What did the outsourcing company do next? Well, it did some outsourcing of its own.
Based in Gurgaon, iYogi Technical Services Ltd is handing out some of its own global work to partner companies in India because it has turned its learnings into an automation tool.
And thereby hangs the tale of what could be the next smart move for India's IT services industry.
iYogi began in 2007 as a person-to-person (P2P) services company.
Its agents use software to remotely take over the computer screens of customers in Europe and the US and other faraway places and fix their bugs and guide them over broadband links - in return for a service fee sold in packs.
Working in parallel with such technical support people, iYogi's team of engineers study their processes and create a software platform that helps these agents perform more efficiently but cutting down the time to get a service done.
In the process, the knowledge-based platform itself becomes a key tool - and so iYogi rents out this platform -now branded as iMantra - and makes partner companies to use it.
The smart act in this is that its headcount stays under control while revenue per employee goes up.
"I am expanding through outsourcing," Uday Challu, iYogi's founder and CEO, told HT.
"The entire support is being done out of a platform. We have created a tonne of tools in the platform itself."
The company's business model is a new cocktail of old fashioned service work with Platform-as-a-service (PaaS) - a new buzzword in IT as software rented over the Internet in "cloud computing" catches on.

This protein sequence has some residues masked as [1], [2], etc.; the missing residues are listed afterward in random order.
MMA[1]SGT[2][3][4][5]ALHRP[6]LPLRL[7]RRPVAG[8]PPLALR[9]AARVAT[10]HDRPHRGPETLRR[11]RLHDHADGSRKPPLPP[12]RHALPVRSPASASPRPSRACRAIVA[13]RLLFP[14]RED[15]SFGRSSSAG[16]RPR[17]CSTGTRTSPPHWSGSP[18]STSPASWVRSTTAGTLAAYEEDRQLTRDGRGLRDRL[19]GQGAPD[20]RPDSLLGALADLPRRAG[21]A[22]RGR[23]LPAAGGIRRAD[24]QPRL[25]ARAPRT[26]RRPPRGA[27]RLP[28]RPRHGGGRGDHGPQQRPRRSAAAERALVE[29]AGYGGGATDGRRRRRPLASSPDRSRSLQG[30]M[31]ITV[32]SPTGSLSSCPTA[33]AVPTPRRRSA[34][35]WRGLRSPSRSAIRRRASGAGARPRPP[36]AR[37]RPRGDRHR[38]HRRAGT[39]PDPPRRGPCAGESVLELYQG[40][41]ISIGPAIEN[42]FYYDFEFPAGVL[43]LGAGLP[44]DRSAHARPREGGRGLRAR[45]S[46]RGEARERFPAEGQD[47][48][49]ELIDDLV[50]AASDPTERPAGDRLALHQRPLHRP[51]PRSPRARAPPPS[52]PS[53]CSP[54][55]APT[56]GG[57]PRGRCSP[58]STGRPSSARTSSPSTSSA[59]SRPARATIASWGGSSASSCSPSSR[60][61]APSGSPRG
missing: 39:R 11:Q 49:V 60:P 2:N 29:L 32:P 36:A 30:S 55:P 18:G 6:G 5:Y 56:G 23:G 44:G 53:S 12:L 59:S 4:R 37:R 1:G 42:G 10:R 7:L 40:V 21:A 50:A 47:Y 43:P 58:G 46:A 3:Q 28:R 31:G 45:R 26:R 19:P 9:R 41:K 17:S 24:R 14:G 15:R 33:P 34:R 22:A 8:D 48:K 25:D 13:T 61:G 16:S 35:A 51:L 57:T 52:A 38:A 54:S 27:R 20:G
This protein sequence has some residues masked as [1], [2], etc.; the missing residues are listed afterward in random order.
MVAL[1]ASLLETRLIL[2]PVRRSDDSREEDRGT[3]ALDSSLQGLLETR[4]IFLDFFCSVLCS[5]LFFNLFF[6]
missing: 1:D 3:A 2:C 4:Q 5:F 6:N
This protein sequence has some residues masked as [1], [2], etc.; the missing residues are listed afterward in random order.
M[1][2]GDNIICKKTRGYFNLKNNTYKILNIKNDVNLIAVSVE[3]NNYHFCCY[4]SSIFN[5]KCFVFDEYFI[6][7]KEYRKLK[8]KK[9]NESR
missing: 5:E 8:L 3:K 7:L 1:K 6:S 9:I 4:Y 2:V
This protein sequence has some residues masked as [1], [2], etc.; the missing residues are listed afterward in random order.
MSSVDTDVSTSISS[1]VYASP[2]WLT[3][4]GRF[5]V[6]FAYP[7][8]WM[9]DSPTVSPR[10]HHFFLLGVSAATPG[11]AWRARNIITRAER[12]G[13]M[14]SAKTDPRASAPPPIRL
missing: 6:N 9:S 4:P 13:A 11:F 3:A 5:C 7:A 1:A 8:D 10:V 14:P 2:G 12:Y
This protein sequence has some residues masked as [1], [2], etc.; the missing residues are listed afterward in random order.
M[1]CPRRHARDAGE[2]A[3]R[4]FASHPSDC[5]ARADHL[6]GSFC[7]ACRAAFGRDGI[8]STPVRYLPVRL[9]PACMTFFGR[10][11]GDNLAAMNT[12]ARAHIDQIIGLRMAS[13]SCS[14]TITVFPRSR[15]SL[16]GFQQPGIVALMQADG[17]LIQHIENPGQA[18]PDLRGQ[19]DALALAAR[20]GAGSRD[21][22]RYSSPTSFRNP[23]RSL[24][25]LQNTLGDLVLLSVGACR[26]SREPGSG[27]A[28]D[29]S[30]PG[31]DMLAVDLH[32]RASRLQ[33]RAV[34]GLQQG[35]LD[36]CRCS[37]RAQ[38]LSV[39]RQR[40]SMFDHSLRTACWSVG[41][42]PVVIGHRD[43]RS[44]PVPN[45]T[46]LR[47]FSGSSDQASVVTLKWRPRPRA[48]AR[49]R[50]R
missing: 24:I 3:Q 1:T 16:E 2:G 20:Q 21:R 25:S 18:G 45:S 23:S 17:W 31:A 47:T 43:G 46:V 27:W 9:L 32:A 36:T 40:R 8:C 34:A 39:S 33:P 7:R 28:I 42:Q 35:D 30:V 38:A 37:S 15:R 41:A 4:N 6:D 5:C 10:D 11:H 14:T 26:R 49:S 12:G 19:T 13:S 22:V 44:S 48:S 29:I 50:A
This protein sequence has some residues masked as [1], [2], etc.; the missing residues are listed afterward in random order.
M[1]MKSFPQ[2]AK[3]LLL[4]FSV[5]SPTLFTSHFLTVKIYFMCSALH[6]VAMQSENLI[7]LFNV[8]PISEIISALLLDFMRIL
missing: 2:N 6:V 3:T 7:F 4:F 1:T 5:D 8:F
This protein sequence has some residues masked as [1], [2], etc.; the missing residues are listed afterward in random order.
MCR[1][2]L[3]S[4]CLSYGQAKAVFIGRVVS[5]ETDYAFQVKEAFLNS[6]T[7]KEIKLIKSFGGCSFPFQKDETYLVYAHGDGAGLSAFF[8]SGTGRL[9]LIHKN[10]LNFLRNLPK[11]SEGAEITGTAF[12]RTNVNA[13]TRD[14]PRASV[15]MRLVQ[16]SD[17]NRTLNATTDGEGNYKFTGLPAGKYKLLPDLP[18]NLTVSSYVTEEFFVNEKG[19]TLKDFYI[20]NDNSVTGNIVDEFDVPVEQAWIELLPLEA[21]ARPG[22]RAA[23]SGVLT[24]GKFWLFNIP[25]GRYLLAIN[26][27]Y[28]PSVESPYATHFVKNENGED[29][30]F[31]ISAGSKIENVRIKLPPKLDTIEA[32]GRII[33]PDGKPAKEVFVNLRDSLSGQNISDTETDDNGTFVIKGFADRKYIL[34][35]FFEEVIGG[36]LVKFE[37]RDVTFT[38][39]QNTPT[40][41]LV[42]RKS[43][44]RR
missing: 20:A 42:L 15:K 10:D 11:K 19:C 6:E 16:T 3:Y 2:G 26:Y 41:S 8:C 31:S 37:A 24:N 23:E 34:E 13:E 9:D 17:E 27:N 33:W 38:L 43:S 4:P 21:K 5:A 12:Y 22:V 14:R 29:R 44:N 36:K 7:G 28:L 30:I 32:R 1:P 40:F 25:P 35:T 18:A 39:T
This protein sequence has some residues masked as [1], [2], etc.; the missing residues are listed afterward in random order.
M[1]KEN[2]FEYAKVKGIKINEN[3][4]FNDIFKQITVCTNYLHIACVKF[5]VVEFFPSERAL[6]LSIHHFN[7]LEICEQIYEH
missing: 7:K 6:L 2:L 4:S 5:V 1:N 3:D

Bangalore-based Infosys also has a division that develops various industry tasks into platforms that clients can rent.
What the iYogi platform does basically is a diagnostic service.
The software often figures out what is wrong with the query coming in much before an agent takes a call - much like a doctor getting a medical report without having to pick up thermometers and stethoscopes.
For example iMantra can scan a computer to identify the operating system, device or other features.
"We built a service engine and to power it we built the platform," said Challu. "I am now licensing the platform to others. It enables standalone services."
iYogi now gets revenue from subscription as well as platform licensing.
iYogi has 3,000 people working in Gurgaon and Noida and 200 software engineers at work to develop the learnings to develop iMantra.
It now outsources work to even larger companies like IBM Daksh and Genpact, besides smaller ones such as Microland and Infinite Computer Solutions.
They collectively now account for 2,000 people in addition to iYogi's own staff.
"There is a lot of intelligence that comes to the technician," Challu said, explaining how bits of information can be organised to make subsequent work more efficient through the platform.
"Nearly half the money I have raised has gone into the platform."
iYogi has raised more than $56 million in four rounds of venture funding.
The last round of $30 million was financed by Sequoia Capital, the Silicon Valley which has invested in companies like Google in its early stage.
Challu reasons that the platform is needed to stay ahead of big-boy competitors such as Wipro and Tata Consultancy Services because the edge no longer comes from cheap labour but smart work, in which iMantra provides an edge.
The company thinks it is vital to keep its service charges low because users are switching from $600 (Rs. 35,000) PCs to tablets that cost only a third.
Service packs for maintenance also need to be priced lower in order to make sense to the customer.